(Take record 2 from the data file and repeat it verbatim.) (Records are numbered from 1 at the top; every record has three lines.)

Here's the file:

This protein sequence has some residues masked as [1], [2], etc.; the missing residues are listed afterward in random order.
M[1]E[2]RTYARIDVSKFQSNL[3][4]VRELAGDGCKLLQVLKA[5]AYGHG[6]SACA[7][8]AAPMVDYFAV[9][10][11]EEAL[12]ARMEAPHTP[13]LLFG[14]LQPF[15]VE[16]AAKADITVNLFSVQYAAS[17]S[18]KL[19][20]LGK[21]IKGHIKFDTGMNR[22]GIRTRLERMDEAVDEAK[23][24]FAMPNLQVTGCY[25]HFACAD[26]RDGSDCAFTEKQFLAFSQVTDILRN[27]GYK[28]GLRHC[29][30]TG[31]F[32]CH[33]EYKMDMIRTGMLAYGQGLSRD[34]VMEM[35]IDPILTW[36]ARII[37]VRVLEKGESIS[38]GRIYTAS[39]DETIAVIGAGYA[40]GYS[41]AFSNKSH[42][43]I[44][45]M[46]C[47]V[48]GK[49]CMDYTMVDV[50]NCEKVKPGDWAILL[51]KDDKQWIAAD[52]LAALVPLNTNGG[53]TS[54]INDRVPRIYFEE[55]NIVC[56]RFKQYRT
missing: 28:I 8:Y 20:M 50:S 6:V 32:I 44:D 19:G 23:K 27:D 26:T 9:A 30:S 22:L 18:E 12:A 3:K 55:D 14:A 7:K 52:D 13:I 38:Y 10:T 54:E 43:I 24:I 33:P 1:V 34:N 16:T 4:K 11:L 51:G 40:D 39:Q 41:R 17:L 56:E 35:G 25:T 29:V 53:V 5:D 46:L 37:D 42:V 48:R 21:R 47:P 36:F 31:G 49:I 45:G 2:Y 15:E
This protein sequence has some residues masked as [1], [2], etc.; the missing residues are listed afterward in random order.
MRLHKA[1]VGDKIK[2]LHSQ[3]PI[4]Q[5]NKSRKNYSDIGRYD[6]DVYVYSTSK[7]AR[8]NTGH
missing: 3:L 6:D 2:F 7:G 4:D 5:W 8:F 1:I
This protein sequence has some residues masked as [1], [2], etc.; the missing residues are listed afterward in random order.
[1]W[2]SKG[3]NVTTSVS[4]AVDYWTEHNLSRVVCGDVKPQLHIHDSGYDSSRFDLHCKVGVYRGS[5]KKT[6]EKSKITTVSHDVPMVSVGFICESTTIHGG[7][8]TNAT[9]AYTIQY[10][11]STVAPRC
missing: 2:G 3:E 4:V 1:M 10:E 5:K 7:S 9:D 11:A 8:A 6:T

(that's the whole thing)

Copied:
This protein sequence has some residues masked as [1], [2], etc.; the missing residues are listed afterward in random order.
MRLHKA[1]VGDKIK[2]LHSQ[3]PI[4]Q[5]NKSRKNYSDIGRYD[6]DVYVYSTSK[7]AR[8]NTGH
missing: 3:L 6:D 2:F 7:G 4:D 5:W 8:F 1:I